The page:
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Pope Francis condemns “homicidal madness” misusing God’s name

By Sarah Mac Donald - 10 January, 2017

In his annual new year’s address to the diplomatic corps accredited to the Holy See, Pope Francis condemned “homicidal madness which misuses God’s name in order to disseminate death, in a play for domination and power.”

On Monday, the Pope stressed the need to promote peace in a time of mass migrations, economic stagnation and violent extremism.

In what is regarded as the Pope’s most significant foreign policy address annually, the Pontiff called on people of every religious tradition to join in condemning the misuse of God’s name to justify acts of violence.

“[O]ne can never kill in God’s name,” the Pope emphasised as he warned that “Fundamentalist terrorism is the fruit of a profound spiritual poverty, and often is linked to significant social poverty.”

He added that it could only be fully defeated with the joint contribution of religious and political leaders.

“Peace,” Pope Francis said, “is a gift, a challenge and a commitment” that each of us and all together are called to receive, to answer, and embrace with care and dedication.

Offering his assessment of the state of the world, the Pope warned government leaders that they are responsible for ensuring that conditions do not exist that can serve as fertile terrain for the spread of forms of fundamentalism.

This, he said, called for “suitable social policies aimed at combating poverty”.

Pope Francis expressed his gratitude to those countries which offer a generous welcome to those in need, and he specified the European nations of Italy, Germany, Greece and Sweden.

The Pope also warned that the issue of migration is not one that can leave some countries indifferent, while others are left with the burden of humanitarian assistance, “often at the cost of notable strain and great hardship, in the face of an apparently unending emergency”.

He said all nations should feel responsible for jointly pursuing the international common good, also through concrete gestures of human solidarity; “these are essential building-blocks of that peace and development which entire nations and millions of people still await”.

He also noted the Council of Europe’s initiative on the religious dimension of intercultural dialogue, which in the past year discussed the role of education in preventing radicalisation leading to terrorism and extremist violence.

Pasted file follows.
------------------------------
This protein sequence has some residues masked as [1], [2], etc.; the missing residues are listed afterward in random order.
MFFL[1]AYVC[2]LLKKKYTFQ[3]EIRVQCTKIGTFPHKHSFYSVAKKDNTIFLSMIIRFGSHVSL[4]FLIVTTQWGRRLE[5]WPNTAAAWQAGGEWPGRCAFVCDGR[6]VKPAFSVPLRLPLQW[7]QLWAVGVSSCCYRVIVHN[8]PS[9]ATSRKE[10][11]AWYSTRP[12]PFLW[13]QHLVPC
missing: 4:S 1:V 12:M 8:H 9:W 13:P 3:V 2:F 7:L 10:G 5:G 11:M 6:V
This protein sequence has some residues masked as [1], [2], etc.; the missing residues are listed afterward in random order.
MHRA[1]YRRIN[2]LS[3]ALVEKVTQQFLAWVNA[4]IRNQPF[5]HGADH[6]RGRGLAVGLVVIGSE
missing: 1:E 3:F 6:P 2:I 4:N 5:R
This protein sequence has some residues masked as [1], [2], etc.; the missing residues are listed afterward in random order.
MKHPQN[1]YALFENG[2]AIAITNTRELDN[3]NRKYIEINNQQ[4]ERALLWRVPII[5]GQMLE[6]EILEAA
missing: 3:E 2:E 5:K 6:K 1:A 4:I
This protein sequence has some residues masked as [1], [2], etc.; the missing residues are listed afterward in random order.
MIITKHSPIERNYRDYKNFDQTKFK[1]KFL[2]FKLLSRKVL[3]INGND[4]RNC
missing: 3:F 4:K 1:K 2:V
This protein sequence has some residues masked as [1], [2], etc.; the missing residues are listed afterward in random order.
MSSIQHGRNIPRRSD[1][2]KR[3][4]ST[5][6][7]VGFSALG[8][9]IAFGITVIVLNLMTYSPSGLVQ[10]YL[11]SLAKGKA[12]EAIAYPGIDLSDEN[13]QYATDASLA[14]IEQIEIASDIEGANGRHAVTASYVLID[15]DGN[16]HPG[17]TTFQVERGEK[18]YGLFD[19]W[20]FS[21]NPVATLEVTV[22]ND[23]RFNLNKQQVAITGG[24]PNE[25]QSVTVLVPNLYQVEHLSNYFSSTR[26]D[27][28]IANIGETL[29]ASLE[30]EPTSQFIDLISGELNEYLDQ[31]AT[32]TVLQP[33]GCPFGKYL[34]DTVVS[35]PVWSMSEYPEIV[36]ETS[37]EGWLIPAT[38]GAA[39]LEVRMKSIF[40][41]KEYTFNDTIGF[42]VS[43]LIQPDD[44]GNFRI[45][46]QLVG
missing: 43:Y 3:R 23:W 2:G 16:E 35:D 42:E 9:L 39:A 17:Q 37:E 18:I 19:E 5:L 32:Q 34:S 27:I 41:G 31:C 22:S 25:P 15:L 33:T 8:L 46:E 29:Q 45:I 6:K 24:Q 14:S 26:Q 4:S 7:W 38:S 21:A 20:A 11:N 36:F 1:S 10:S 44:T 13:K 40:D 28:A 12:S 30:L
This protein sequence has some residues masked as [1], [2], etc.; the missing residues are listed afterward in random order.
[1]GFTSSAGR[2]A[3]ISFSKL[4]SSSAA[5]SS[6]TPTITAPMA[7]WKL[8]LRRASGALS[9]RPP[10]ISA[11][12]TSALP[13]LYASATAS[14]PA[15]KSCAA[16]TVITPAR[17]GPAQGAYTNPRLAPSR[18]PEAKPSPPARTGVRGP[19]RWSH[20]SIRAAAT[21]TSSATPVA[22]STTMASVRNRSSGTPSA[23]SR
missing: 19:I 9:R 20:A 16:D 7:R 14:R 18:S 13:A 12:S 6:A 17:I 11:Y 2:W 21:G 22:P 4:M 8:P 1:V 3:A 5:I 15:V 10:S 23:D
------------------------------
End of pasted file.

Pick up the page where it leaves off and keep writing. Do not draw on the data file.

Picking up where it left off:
“This represents an occasion for a better understanding of the role of religion and education in bringing about the authentic social harmony needed for coexistence in a multicultural society,” he argued.

In addition to his concerns about religious extremism, the Pope’s speech also covered nuclear weapons, migration, the rise of populist ideologies as well as the European Union and Brexit.

He recalled how, a century ago, the world was in the grip of the “useless slaughter” of the First World War “in which new methods of warfare sowed death and caused immense suffering to the defenceless civil population” as totalitarian regimes, which were long to be a cause of bitter divisions, began to appear on the horizon.

A hundred years later, while many parts of the world had benefited from lengthy periods of peace, which have favoured opportunities for economic development and unprecedented prosperity, the Pope lamented that for many, “peace appears as a blessing to be taken for granted, for all intents an acquired right to which not much thought is given”.

“For all too many others, peace remains merely a distant dream. Millions of people still live in the midst of senseless conflicts,” he said.

“Even in places once considered secure, a general sense of fear is felt. We are frequently overwhelmed by images of death, by the pain of innocent men, women and children who plead for help and consolation, by the grief of those mourning the loss of a dear one due to hatred and violence, and by the drama of refugees fleeing war and migrants meeting tragic deaths.”

Noting today’s climate of “general apprehension for the present, and uncertainty and anxious concern for the future”, the Pope said he felt it was important to speak a word of hope, which could also indicate a path on which to embark.

“In this regard, I voice my firm conviction that every expression of religion is called to promote peace.”

“I saw this clearly in the World Day of Prayer for Peace held in Assisi last September, during which the representatives of the different religions gathered to ‘give voice together to all those who suffer, to all those who have no voice and are not heard’, as well as in my visits to the Synagogue of Rome and the Mosque in Baku.”

Calling for authentic dialogue between different religious confessions, he said “Such dialogue is possible and necessary, as I wished to show by my meeting in Cuba with Patriarch Kirill of Moscow, as well as by my apostolic journeys to Armenia, Georgia and Azerbaijan, where I sensed the rightful aspiration of those peoples to resolve conflicts which for years have threatened social harmony and peace.”

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